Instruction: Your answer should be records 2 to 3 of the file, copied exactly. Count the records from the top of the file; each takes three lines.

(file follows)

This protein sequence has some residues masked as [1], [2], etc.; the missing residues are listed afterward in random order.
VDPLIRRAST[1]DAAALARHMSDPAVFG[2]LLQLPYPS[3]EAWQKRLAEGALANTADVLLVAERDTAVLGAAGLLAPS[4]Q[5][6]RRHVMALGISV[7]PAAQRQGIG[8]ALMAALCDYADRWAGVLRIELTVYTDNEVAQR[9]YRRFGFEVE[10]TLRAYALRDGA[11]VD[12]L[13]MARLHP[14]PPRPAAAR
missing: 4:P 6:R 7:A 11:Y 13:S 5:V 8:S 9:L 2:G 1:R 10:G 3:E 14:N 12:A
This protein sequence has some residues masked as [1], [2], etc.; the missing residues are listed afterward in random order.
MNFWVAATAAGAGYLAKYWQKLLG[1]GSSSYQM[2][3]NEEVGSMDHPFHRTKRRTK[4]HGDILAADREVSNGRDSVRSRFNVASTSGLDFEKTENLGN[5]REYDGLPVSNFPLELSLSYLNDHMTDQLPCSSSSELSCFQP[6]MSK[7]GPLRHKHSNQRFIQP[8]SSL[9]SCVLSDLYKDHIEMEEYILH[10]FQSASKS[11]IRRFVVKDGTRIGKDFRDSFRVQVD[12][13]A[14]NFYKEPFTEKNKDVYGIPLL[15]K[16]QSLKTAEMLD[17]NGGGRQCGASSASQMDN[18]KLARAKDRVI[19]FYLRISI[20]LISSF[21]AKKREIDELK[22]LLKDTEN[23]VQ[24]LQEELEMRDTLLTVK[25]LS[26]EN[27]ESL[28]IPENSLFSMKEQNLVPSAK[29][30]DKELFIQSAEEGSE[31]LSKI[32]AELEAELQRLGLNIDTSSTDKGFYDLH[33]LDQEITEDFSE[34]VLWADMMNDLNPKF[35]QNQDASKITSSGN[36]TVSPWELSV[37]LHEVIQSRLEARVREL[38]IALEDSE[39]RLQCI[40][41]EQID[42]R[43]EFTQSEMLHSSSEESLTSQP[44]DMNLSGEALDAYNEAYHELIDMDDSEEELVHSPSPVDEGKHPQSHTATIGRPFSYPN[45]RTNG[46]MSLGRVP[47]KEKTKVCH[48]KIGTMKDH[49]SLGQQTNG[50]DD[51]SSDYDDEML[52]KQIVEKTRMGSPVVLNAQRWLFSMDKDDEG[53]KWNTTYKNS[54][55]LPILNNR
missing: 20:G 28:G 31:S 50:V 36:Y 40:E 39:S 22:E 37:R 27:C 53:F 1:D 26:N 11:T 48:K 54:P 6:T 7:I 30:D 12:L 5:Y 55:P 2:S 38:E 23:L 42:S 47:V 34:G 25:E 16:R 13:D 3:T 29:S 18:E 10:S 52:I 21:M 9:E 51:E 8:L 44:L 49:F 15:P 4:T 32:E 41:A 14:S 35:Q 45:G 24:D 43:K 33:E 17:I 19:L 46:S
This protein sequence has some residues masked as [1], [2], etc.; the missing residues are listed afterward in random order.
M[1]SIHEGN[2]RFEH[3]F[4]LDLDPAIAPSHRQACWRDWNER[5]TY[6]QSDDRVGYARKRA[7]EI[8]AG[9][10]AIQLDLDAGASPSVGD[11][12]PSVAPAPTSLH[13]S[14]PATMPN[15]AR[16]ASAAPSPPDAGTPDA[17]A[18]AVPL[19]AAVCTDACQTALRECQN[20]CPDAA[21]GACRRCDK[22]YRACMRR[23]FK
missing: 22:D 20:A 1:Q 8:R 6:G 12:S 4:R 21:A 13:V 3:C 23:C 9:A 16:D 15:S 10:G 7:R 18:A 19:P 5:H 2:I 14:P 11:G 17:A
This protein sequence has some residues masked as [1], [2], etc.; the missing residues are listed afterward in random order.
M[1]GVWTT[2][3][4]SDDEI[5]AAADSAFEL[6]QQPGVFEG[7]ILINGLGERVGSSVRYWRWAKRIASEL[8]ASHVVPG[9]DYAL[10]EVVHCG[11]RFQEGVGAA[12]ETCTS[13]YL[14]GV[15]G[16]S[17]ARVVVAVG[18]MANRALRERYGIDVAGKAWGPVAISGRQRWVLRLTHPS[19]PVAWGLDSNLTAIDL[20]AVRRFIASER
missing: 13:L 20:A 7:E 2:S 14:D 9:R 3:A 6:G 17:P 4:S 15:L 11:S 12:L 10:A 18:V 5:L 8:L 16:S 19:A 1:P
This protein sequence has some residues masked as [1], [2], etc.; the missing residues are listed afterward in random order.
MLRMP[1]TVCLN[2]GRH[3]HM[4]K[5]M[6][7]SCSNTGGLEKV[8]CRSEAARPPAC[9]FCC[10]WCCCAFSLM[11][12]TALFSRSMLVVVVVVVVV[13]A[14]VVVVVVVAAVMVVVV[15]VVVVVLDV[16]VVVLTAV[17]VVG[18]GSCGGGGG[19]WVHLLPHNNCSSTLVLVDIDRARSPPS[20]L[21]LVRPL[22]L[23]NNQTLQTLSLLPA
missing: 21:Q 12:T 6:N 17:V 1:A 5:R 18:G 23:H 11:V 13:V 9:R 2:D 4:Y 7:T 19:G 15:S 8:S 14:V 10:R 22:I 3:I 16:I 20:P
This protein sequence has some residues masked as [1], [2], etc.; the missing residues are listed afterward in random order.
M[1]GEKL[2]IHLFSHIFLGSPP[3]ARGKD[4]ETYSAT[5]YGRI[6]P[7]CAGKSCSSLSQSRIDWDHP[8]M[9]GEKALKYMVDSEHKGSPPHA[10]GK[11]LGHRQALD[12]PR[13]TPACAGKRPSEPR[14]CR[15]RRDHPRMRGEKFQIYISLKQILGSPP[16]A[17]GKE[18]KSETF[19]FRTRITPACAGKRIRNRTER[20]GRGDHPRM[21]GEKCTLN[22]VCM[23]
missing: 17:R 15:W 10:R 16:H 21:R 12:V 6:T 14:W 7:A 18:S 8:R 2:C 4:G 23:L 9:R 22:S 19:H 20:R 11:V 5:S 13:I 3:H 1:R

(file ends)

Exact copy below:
This protein sequence has some residues masked as [1], [2], etc.; the missing residues are listed afterward in random order.
MNFWVAATAAGAGYLAKYWQKLLG[1]GSSSYQM[2][3]NEEVGSMDHPFHRTKRRTK[4]HGDILAADREVSNGRDSVRSRFNVASTSGLDFEKTENLGN[5]REYDGLPVSNFPLELSLSYLNDHMTDQLPCSSSSELSCFQP[6]MSK[7]GPLRHKHSNQRFIQP[8]SSL[9]SCVLSDLYKDHIEMEEYILH[10]FQSASKS[11]IRRFVVKDGTRIGKDFRDSFRVQVD[12][13]A[14]NFYKEPFTEKNKDVYGIPLL[15]K[16]QSLKTAEMLD[17]NGGGRQCGASSASQMDN[18]KLARAKDRVI[19]FYLRISI[20]LISSF[21]AKKREIDELK[22]LLKDTEN[23]VQ[24]LQEELEMRDTLLTVK[25]LS[26]EN[27]ESL[28]IPENSLFSMKEQNLVPSAK[29][30]DKELFIQSAEEGSE[31]LSKI[32]AELEAELQRLGLNIDTSSTDKGFYDLH[33]LDQEITEDFSE[34]VLWADMMNDLNPKF[35]QNQDASKITSSGN[36]TVSPWELSV[37]LHEVIQSRLEARVREL[38]IALEDSE[39]RLQCI[40][41]EQID[42]R[43]EFTQSEMLHSSSEESLTSQP[44]DMNLSGEALDAYNEAYHELIDMDDSEEELVHSPSPVDEGKHPQSHTATIGRPFSYPN[45]RTNG[46]MSLGRVP[47]KEKTKVCH[48]KIGTMKDH[49]SLGQQTNG[50]DD[51]SSDYDDEML[52]KQIVEKTRMGSPVVLNAQRWLFSMDKDDEG[53]KWNTTYKNS[54][55]LPILNNR
missing: 20:G 28:G 31:S 50:V 36:Y 40:E 39:S 22:E 37:R 27:C 53:F 1:D 26:N 11:T 48:K 54:P 6:T 7:I 30:D 12:L 5:Y 55:P 2:S 38:E 23:L 42:S 47:V 34:G 25:E 16:R 13:D 3:T 29:S 18:E 10:S 52:I 21:M 9:E 51:E 8:L 44:L 49:F 15:P 4:T 32:E 41:A 14:S 35:Q 45:G 24:D 43:K 33:E 17:I 19:L 46:S
This protein sequence has some residues masked as [1], [2], etc.; the missing residues are listed afterward in random order.
M[1]SIHEGN[2]RFEH[3]F[4]LDLDPAIAPSHRQACWRDWNER[5]TY[6]QSDDRVGYARKRA[7]EI[8]AG[9][10]AIQLDLDAGASPSVGD[11][12]PSVAPAPTSLH[13]S[14]PATMPN[15]AR[16]ASAAPSPPDAGTPDA[17]A[18]AVPL[19]AAVCTDACQTALRECQN[20]CPDAA[21]GACRRCDK[22]YRACMRR[23]FK
missing: 22:D 20:A 1:Q 8:R 6:G 12:S 4:R 21:A 13:V 3:C 23:C 9:A 16:D 15:S 10:G 7:R 18:A 19:P 5:H 2:I 14:P 11:G 17:A